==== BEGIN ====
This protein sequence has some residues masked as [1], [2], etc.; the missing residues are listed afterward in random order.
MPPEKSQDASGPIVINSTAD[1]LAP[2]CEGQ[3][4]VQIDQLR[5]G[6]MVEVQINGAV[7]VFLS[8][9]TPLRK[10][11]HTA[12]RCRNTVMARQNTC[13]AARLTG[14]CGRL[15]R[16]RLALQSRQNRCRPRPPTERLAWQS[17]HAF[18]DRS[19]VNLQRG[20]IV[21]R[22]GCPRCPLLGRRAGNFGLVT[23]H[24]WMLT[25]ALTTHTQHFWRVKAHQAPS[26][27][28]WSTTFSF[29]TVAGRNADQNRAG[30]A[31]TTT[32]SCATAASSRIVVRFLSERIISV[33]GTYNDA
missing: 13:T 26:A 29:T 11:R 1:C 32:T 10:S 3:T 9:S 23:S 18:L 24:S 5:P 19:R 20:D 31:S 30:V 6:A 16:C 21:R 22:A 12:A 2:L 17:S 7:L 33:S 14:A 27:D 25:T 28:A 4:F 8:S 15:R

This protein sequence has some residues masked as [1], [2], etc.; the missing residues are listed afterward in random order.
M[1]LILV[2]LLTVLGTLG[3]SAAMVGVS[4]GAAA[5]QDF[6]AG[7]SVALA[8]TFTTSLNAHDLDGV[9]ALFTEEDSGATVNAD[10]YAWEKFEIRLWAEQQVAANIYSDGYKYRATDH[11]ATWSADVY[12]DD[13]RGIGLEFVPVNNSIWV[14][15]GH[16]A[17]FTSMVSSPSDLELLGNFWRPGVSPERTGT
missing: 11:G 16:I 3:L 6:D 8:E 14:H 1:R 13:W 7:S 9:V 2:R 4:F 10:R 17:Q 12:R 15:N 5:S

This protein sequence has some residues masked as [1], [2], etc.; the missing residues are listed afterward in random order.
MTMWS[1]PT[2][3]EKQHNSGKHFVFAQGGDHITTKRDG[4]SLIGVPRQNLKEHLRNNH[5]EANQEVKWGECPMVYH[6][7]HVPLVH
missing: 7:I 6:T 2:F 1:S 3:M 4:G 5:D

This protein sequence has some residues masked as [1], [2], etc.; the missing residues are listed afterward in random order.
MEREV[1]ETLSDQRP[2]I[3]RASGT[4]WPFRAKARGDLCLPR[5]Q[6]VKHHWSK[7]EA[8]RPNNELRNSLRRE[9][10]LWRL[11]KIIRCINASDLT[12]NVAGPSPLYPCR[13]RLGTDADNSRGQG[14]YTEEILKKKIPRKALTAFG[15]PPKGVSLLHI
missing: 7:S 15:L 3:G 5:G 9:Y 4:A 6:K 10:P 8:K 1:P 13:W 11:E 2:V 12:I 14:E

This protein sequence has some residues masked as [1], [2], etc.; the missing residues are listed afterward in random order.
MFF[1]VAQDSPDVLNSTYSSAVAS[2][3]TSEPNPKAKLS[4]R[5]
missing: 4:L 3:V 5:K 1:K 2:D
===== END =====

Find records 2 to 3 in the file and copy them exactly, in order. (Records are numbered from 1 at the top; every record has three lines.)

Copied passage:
This protein sequence has some residues masked as [1], [2], etc.; the missing residues are listed afterward in random order.
M[1]LILV[2]LLTVLGTLG[3]SAAMVGVS[4]GAAA[5]QDF[6]AG[7]SVALA[8]TFTTSLNAHDLDGV[9]ALFTEEDSGATVNAD[10]YAWEKFEIRLWAEQQVAANIYSDGYKYRATDH[11]ATWSADVY[12]DD[13]RGIGLEFVPVNNSIWV[14][15]GH[16]A[17]FTSMVSSPSDLELLGNFWRPGVSPERTGT
missing: 11:G 16:I 3:L 6:D 8:E 14:H 1:R 13:W 7:S 9:V 2:R 4:F 10:R 17:Q 12:R 15:N 5:S

This protein sequence has some residues masked as [1], [2], etc.; the missing residues are listed afterward in random order.
MTMWS[1]PT[2][3]EKQHNSGKHFVFAQGGDHITTKRDG[4]SLIGVPRQNLKEHLRNNH[5]EANQEVKWGECPMVYH[6][7]HVPLVH
missing: 7:I 6:T 2:F 1:S 3:M 4:G 5:D